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Divorce timeline: How does the legal divorce process work?

How do I start my divorce?
In California, the first step in a divorce is the filing of a Petition for Dissolution of Marriage and a Summons – two separate documents. Both documents are filed with the Superior Court in the county where you have lived for the last 6 months. When the Petition and Summons are filed, a case number is assigned. Both filed documents are then served on the other spouse. This service starts the timeline for the divorce.

How long does it take to get a divorce?
Under California law, you cannot be divorced until 6 months after the filed Petition is served on the spouse who did not file the Petition.

How do I serve my spouse with the Petition?
Service of process for a Petition is generally completed in one of two ways. The most common way to serve, especially if you are friendly to each other, is by giving a copy of the Petition and Summons to you or spouse, who then signs a Notice and Acknowledgement of Receipt. This Notice and Acknowledgement of Receipt is then filed with the court so that the court knows when the 6 month timeline begins.

Another common way to serve is by personal service. Anyone over the age of 18 – not you, and preferably not your children – can serve your spouse. The person serving the Petition and Summons hands the documents to your spouse and signs a Proof of Service, which is a mandatory form which shows who served the document and when it was served. This Proof of Service is then filed with the court.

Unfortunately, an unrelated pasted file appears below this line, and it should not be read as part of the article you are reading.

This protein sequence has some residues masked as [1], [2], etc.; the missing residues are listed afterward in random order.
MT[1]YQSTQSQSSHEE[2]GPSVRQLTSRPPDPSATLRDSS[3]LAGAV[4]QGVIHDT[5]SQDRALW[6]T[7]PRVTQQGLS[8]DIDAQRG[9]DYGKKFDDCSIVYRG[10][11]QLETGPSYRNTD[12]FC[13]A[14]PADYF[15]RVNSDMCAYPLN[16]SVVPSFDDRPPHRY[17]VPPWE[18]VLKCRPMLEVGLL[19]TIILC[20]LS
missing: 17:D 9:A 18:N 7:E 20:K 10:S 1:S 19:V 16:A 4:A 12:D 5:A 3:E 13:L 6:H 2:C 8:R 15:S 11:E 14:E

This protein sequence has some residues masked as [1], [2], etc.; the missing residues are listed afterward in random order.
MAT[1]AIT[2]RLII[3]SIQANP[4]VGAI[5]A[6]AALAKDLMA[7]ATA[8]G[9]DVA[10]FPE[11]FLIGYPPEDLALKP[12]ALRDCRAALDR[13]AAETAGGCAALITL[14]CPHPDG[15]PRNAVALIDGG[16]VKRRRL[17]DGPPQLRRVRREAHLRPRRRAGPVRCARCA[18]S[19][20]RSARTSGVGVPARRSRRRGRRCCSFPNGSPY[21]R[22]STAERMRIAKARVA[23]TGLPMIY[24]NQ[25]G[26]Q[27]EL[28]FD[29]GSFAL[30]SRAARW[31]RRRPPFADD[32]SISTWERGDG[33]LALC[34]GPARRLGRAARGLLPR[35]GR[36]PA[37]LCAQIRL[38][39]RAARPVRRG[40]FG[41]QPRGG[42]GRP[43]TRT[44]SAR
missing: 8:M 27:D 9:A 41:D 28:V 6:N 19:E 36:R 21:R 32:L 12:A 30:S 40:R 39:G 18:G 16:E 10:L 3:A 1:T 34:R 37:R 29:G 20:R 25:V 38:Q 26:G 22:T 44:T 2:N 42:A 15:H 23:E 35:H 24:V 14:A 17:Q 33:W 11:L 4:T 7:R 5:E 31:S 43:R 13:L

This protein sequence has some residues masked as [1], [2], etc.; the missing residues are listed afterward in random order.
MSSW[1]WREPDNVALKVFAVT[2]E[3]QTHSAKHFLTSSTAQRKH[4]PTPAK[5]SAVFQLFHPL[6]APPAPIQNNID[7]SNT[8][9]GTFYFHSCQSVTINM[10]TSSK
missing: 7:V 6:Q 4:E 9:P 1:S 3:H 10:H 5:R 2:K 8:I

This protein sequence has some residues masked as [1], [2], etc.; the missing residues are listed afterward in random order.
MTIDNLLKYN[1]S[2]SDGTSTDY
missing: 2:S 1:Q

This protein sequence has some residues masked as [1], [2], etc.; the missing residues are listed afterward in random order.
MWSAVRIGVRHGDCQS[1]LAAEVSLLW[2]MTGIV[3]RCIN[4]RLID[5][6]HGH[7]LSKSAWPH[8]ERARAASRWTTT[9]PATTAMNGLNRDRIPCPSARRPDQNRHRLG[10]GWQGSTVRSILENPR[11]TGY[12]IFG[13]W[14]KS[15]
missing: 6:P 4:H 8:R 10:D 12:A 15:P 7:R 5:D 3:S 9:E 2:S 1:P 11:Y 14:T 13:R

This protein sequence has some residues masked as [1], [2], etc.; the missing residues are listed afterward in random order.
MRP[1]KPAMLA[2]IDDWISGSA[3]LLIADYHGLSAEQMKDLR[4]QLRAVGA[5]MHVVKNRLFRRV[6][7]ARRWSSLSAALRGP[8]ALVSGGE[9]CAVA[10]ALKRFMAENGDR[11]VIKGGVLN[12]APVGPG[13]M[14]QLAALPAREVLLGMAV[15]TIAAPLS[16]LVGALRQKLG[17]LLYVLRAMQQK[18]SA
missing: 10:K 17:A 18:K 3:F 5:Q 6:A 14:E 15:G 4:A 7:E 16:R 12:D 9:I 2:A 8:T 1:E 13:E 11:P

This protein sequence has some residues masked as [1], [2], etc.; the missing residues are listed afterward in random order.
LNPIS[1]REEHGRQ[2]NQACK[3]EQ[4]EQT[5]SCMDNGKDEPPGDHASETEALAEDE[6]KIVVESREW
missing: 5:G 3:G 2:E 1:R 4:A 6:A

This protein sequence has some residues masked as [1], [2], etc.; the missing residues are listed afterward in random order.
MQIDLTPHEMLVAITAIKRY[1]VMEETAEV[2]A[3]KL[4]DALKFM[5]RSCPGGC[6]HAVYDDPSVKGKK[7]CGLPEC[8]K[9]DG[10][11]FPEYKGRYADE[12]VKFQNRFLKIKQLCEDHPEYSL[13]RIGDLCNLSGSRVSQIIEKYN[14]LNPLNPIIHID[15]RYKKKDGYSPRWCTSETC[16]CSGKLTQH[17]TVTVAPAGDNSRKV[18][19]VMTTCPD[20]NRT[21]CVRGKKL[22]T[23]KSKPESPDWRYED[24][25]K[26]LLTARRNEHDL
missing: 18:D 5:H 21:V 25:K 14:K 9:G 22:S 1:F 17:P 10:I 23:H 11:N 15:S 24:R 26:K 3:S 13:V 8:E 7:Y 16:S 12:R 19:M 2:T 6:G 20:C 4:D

How do I file a document with the court?
Documents can be filed with the court in a few ways. The original document plus two copies can be mailed to the court with a self-addressed, stamped envelope. Some documents, like Petitions, require an appearance fee, which means that you have to pay a fee when you file the document. If a fee is required, a check should also be included with your documents, made out to “Clerk of the Court”.
You can also go to the Superior Court personally. You should bring two copies with you to the Court, but you do not need to bring a self-addressed stamped envelope. You can typically pay any filing fee by cash, check or credit card. We suggest you check with your local courthouse to see whether they are currently open given COVID restrictions.
In some counties, you can file a document online or by fax. Every courthouse will have a different way to do this, so check your county’s website for availability and instructions.

How do I know when my divorce is final?
A divorce is final when a Judgment is entered. A Judgment is entered when the Judgment is signed by the judge and filed by the court. The Judgment formalizes any agreements you and your spouse have made regarding the division of assets and debts, child support, child custody, and spousal support. The Judgment also restores your status as a single person, which means you can remarry, and file taxes as “single”.

Do I have to tell my spouse how much I make, or how much I have in my bank accounts?
California law requires that both parties disclose all income, assets and debts. Both parties are required to file out and exchange an Income and Expense Declaration (FL-150) and a Schedule of Assets and Debts (FL-142), and file a declaration of disclosure regarding these documents with the court. The Income and Expense Declaration and the Schedule of Assets and Debts do not get filed with court. A final Judgment cannot be entered until both parties represent to the court that they have exchanged this information.